Marc C. JACKSON, Plaintiff-Appellant, v. BLUE CROSS BLUE SHIELD OF MICHIGAN LONG TERM DISABILITY PROGRAM, Defendant-Appellee.
Marc Jackson sued the Blue Cross Blue Shield of Michigan Long Term Disability Program (the “BCBSM Program”) under the Employee Retirement Income Security Act (“ERISA”), 29 U.S.C. § 1001 et seq., to collect long-term disability benefits. Jackson alleges that his back pain and fibromyalgia prevent him from working as a customer service supervisor at Blue Cross Blue Shield of Michigan (“BCBSM”), his employer of more than two decades. Although Jackson complains of debilitating pain—and MRI scans of his cervical and lumbar spine reveal disc degeneration—multiple doctors who examined Jackson or reviewed his medical history found him fit to work. And a functional-capacity evaluation, a type of endurance test, revealed as much. Thus, Broadspire Services, Inc. (“Broadspire”), the BCBSM Program’s plan administrator, denied Jackson’s claim for long-term disability benefits, prompting this lawsuit. The district court granted judgment to the BCBSM Program, finding that the denial of benefits was not arbitrary or capricious. We AFFIRM.
Now 54 years old, Marc Jackson joined BCBSM as a mail clerk and, after several promotions, became a customer service representative in 2004. In that role, which BCBSM defines as “sedentary,” Jackson fielded phone calls—sometimes from, by his account, “irate” callers—assigned cases, and served as a department liaison.
Jackson suffered an injury to his neck and back in May 2006, and MRI scans taken shortly thereafter revealed several herniated discs in his spine. Jackson underwent surgery and received lumbar injections to treat the herniations, but his pain worsened over time, and on December 23, 2014, he stopped working.
In July 2015, Jackson applied for long-term disability benefits through the Blue Cross Blue Shield Long Term Disability Association Program (the “Association Program”). A separate entity from BCBSM, the Associated Program administered long-term disability plans on behalf of several Blue Cross Blue Shield Association licensees, and its National Employee Benefits Committee (“NEBC”) was the first plan administrator to review Jackson’s claim. In 2017, while NEBC was reviewing Jackson’s claim, the BCBSM Program spun off from the Associated Program and hired Broadspire to act as its plan administrator. In essence, Broadspire replaced NEBC as the plan administrator, but in all other respects, the terms and conditions of Jackson’s long-term disability plan (the “Plan”) remained unchanged.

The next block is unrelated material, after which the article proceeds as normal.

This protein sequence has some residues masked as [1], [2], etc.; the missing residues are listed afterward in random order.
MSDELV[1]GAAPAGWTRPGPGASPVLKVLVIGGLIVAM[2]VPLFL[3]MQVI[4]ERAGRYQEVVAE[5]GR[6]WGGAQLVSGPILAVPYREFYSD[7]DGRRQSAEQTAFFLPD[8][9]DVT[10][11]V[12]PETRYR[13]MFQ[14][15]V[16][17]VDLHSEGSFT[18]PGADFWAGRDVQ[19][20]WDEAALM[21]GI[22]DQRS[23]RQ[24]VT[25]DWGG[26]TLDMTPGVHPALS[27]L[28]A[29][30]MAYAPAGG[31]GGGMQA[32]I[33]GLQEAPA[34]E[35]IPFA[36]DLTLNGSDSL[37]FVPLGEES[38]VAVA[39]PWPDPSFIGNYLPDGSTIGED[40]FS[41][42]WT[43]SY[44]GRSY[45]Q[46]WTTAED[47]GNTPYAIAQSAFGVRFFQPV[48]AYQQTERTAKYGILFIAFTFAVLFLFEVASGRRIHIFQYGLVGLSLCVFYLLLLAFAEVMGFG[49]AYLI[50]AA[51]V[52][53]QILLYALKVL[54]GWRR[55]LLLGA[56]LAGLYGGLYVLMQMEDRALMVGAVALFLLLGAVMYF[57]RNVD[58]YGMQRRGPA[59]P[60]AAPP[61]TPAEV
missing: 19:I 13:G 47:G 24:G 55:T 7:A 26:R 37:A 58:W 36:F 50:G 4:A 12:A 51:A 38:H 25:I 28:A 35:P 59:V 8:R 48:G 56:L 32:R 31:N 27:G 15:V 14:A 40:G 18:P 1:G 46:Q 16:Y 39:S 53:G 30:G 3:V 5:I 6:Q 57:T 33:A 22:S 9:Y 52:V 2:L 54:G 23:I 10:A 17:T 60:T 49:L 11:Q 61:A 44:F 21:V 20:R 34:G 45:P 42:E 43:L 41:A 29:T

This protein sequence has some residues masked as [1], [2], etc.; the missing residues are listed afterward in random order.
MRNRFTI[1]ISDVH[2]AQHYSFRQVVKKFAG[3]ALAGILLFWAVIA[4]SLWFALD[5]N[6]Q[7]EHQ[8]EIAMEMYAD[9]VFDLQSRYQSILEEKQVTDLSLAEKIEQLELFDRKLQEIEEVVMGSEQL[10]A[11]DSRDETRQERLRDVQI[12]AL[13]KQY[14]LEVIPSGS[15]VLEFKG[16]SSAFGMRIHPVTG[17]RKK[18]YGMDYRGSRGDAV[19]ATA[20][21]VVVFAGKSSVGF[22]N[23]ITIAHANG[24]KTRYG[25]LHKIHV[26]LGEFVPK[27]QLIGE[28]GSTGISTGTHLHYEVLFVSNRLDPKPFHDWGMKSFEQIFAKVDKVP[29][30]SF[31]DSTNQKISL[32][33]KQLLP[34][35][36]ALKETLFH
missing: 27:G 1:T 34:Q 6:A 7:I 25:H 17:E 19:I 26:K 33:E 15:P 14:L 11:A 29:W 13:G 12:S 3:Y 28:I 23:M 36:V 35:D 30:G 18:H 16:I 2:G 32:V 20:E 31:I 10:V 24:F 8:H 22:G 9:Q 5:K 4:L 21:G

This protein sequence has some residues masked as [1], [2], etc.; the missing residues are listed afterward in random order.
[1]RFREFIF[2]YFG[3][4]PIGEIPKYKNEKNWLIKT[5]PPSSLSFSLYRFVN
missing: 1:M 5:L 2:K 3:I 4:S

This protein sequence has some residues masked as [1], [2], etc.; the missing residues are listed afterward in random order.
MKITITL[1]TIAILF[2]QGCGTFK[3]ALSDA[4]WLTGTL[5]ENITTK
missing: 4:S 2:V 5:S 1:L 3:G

The Plan sets forth eligibility criteria for obtaining disability benefits. First, the claimant must provide “objective medical evidence satisfactory to [the Plan’s administrators]” that he is “wholly prevented” from engaging in any occupation comparable to his occupation at the time of employment. (R. 33–1, Plan Terms and Conditions at PageID #2116.) And the claimant has the burden to show these three elements: (1) that he has a disabling mental or physical condition; (2) that, after his employer makes reasonable accommodations, he is still unable to perform his job; and (3) that the mental or physical disability is the cause of his inability to work. (Id. at PageID #2118–19.)
The Plan gives the administrator the sole discretion to make final and binding eligibility determinations. But the Plan provides for several levels of review before an eligibility determination becomes final. The claim first goes before the Medical Review Committee (“MRC”). If the MRC denies a claim, the claimant may appeal to the Claims Appeal Committee (“CAC”). And if the CAC denies a claim, still another level of review remains: an administrator must approve the CAC’s decision. Here, committees and administrators affiliated with NEBC and Broadspire reviewed Jackson’s claim five separate times.1 We summarize the review process below.